David Bourget (Western Ontario)
David Chalmers (ANU, NYU)
Rafael De Clercq
Jack Alan Reynolds
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Acta Biotheoretica 41 (3):199-203 (1993)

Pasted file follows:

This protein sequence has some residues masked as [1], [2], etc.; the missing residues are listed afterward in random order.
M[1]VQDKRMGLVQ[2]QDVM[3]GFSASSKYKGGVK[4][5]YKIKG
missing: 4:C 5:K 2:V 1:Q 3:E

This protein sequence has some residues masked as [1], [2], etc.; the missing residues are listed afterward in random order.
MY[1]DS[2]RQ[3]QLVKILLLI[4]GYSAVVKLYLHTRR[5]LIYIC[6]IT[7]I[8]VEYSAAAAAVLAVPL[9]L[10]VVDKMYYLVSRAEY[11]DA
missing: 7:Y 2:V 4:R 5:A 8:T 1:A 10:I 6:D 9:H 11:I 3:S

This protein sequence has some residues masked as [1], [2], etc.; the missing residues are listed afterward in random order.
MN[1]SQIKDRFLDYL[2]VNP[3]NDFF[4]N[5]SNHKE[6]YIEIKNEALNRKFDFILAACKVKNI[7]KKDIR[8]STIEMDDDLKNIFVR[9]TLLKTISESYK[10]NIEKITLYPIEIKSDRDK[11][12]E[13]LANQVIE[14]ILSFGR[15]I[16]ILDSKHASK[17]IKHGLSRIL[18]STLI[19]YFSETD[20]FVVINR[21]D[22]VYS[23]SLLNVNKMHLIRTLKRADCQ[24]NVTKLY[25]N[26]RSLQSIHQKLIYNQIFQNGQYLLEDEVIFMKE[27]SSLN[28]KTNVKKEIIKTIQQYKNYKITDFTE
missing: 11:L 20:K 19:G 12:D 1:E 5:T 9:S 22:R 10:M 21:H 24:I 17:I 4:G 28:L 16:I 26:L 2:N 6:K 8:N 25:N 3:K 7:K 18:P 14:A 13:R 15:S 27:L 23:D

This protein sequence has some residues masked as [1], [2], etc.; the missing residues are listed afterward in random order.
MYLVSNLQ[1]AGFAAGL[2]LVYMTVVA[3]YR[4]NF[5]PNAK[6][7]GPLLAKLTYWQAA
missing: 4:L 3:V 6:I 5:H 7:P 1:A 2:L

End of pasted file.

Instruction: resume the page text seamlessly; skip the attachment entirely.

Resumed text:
The genetic communication system includes the following components: the parent, which represents the information source and which emits messages; the gametes, which are the messenger carriers; and the offspring, which results from the decoding of two of these messages and can, in turn, become an information source.In a diploid species, a pair of heterozygous homologous loci may emit two equally probable messages, the quantity of genetic information (Q) produced being equivalent to: Q=log2 2=1 bit. For n independent pairs of heterozygous homologous loci, Q=n.log2 2=n bits. The evolution of Q is examined whenever the parent is used in inbreeding or crossbreeding. In the case of inbreeding, the initial Q is depleted as the loci become homozygous; for hybridization the evolution of Q is unpredictable.
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